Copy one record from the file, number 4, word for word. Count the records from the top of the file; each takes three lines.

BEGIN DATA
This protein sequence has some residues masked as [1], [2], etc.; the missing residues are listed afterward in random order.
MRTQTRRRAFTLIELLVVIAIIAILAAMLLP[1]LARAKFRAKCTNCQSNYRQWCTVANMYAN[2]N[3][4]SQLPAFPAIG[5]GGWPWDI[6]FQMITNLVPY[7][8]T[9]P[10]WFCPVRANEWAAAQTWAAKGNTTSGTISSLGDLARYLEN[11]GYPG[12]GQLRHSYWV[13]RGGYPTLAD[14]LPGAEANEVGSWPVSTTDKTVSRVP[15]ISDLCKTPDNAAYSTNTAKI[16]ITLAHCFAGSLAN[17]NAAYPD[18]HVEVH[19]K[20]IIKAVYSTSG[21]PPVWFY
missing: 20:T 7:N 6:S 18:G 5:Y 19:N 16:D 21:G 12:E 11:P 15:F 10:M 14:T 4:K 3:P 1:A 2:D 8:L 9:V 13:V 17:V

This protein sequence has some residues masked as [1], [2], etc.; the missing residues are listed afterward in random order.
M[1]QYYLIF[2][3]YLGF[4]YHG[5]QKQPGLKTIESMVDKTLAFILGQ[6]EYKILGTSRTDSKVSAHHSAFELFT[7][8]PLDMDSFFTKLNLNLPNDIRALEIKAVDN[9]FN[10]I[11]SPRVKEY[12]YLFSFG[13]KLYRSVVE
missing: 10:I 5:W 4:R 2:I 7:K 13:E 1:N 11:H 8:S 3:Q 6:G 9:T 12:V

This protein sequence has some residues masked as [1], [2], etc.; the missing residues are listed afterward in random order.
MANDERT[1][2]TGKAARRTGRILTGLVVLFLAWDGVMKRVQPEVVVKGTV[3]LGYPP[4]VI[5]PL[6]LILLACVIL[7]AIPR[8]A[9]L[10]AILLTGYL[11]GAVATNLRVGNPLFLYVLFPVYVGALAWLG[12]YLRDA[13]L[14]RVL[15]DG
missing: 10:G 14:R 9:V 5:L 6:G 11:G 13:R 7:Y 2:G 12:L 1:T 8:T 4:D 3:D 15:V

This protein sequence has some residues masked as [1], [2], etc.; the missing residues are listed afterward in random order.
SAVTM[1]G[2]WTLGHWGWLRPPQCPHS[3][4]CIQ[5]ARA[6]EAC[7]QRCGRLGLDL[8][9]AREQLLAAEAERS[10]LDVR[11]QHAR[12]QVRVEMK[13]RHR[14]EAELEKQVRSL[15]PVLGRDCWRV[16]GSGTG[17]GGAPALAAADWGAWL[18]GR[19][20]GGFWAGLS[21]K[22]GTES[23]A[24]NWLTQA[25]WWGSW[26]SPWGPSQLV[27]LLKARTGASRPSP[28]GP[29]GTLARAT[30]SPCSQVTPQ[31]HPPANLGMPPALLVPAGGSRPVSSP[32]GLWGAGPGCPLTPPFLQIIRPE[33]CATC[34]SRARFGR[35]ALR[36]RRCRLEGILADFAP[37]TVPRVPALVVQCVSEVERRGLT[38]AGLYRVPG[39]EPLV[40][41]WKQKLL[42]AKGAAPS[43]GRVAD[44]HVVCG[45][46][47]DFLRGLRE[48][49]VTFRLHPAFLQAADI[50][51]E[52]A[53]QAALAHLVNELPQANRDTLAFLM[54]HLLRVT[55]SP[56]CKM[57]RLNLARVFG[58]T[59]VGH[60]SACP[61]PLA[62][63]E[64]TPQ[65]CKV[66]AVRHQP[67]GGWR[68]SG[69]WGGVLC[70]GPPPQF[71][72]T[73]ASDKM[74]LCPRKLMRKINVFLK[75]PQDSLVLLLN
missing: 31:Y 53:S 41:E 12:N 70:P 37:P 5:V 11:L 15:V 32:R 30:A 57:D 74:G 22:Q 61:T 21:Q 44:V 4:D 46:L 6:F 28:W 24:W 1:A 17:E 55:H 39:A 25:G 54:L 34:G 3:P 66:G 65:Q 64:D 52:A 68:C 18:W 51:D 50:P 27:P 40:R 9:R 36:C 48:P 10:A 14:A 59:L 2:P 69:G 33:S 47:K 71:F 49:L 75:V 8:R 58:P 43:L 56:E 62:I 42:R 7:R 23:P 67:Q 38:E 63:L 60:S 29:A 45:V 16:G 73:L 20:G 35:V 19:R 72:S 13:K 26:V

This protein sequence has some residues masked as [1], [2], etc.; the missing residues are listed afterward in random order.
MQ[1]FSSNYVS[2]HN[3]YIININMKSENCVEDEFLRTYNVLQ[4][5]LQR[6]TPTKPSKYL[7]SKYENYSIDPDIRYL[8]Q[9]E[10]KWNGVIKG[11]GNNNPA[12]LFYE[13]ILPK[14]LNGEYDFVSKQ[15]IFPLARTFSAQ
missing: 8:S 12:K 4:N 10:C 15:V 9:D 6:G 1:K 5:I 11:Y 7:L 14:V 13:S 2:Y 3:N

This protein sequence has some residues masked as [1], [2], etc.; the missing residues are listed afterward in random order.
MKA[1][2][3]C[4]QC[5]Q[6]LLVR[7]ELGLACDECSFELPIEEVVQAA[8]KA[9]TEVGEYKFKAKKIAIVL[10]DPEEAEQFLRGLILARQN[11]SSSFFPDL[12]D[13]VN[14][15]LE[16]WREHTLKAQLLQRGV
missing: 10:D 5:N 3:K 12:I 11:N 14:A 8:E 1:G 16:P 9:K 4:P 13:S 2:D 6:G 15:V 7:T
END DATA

This protein sequence has some residues masked as [1], [2], etc.; the missing residues are listed afterward in random order.
SAVTM[1]G[2]WTLGHWGWLRPPQCPHS[3][4]CIQ[5]ARA[6]EAC[7]QRCGRLGLDL[8][9]AREQLLAAEAERS[10]LDVR[11]QHAR[12]QVRVEMK[13]RHR[14]EAELEKQVRSL[15]PVLGRDCWRV[16]GSGTG[17]GGAPALAAADWGAWL[18]GR[19][20]GGFWAGLS[21]K[22]GTES[23]A[24]NWLTQA[25]WWGSW[26]SPWGPSQLV[27]LLKARTGASRPSP[28]GP[29]GTLARAT[30]SPCSQVTPQ[31]HPPANLGMPPALLVPAGGSRPVSSP[32]GLWGAGPGCPLTPPFLQIIRPE[33]CATC[34]SRARFGR[35]ALR[36]RRCRLEGILADFAP[37]TVPRVPALVVQCVSEVERRGLT[38]AGLYRVPG[39]EPLV[40][41]WKQKLL[42]AKGAAPS[43]GRVAD[44]HVVCG[45][46][47]DFLRGLRE[48][49]VTFRLHPAFLQAADI[50][51]E[52]A[53]QAALAHLVNELPQANRDTLAFLM[54]HLLRVT[55]SP[56]CKM[57]RLNLARVFG[58]T[59]VGH[60]SACP[61]PLA[62][63]E[64]TPQ[65]CKV[66]AVRHQP[67]GGWR[68]SG[69]WGGVLC[70]GPPPQF[71][72]T[73]ASDKM[74]LCPRKLMRKINVFLK[75]PQDSLVLLLN
missing: 31:Y 53:S 41:E 12:N 70:P 37:P 5:V 11:L 15:V 32:R 30:A 57:D 74:G 22:Q 61:T 21:Q 44:V 4:D 46:L 6:F 28:W 24:W 1:A 17:E 55:H 39:A 25:G 54:L 34:G 3:P 66:G 65:Q 64:D 52:A 68:C 18:W 51:D 50:P 27:P 40:R 9:R 36:C 48:P 10:A 14:A 59:L 2:P 69:G 33:S 47:K 71:F 49:L 75:V 8:R 58:P 43:L 56:E 62:I 42:R 7:R 23:P 67:Q 38:E 63:L 60:S 29:A 45:V 16:G 73:L 20:G 35:V 19:R 72:S 13:K 26:V